It's hard to sustain an entire book based on an analysis of one song, but if there's a song to write a book on (other than perhaps one by Dylan), it'd be Hallelujah
. Although Cohen sanctioned the writing of this, he did not participate in it - and his voice is notably missing. Then again, something might be lost if Mr. Cohen himself commented in any kind of a definitive way: as part of his thesis, Light repeatedly comes back to the idea that Hallelujah
has enjoyed the slow build to popularity - many would say oversaturation - because it is so rife with multiple, layered meaning and therefore can be interpreted in so many ways to fit so many occasions by so many different artists.
Light gives almost every one of the major artists who've covered the tune (and even some of the minor ones) their due, but is clearly a fan of Buckley's. A surprise (for me) was Bon Jovi - whose version has been appreciated by Leonard Cohen himself as one of the stronger interpretations. While I'm not a fan of JBJ's rendition, I did appreciate his obvious depth of understanding of the lyric, the irony and the tension between the religious and secular meanings of the verses. (That said, Richie Sambora trying to put "Livin' on a Prayer" in the same category with Hallelujah kind of made me howl.)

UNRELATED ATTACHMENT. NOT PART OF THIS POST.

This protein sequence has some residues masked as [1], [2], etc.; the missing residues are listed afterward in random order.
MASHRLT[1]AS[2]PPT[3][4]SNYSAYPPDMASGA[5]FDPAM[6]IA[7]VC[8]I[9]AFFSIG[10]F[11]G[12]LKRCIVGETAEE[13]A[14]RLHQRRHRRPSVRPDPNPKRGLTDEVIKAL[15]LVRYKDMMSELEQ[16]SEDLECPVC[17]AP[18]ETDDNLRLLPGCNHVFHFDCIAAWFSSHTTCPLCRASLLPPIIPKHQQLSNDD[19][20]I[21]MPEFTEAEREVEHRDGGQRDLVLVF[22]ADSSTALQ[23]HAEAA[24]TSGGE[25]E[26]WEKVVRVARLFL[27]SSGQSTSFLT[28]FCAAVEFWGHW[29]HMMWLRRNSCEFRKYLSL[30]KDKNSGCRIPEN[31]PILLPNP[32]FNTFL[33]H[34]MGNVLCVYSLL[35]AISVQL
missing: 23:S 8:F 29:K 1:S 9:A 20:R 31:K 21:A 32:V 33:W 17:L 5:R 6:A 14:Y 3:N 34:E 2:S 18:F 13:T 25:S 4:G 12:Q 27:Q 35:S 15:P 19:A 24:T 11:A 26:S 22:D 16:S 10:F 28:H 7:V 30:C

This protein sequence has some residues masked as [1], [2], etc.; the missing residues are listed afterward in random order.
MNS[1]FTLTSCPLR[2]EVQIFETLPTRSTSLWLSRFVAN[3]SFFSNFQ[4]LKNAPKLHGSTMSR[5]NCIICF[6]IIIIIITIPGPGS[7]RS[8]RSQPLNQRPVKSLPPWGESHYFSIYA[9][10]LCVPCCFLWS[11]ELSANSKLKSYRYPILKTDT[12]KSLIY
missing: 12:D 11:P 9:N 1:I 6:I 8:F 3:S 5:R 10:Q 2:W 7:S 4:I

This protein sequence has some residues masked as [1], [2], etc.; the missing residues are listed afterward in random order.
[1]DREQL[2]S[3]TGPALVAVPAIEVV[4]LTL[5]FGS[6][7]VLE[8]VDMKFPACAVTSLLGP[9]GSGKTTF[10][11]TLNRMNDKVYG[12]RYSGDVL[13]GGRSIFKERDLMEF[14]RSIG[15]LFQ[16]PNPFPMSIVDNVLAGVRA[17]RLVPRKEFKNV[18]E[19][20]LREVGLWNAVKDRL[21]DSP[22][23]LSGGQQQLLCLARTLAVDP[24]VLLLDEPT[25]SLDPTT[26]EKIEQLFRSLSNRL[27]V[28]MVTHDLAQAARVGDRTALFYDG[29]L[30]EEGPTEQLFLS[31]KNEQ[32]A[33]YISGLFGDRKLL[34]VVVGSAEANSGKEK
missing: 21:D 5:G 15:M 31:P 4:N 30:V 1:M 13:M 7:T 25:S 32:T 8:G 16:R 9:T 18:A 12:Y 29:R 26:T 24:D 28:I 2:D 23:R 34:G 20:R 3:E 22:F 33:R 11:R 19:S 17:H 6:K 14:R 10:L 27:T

For any of us who've listened, analyzed, compared and/or witnessed the performance of the song in any of the contexts that Light describes, there's not much new here (although I did finally get how the various verses, from the 80 that Cohen started with to the five included in Buckley's version, have been combined and recombined to different effect over the years). At the macro level, though, there is much to ponder in the journey of a song by a relatively obscure poet-songwriter becoming an iconic piece of popular culture.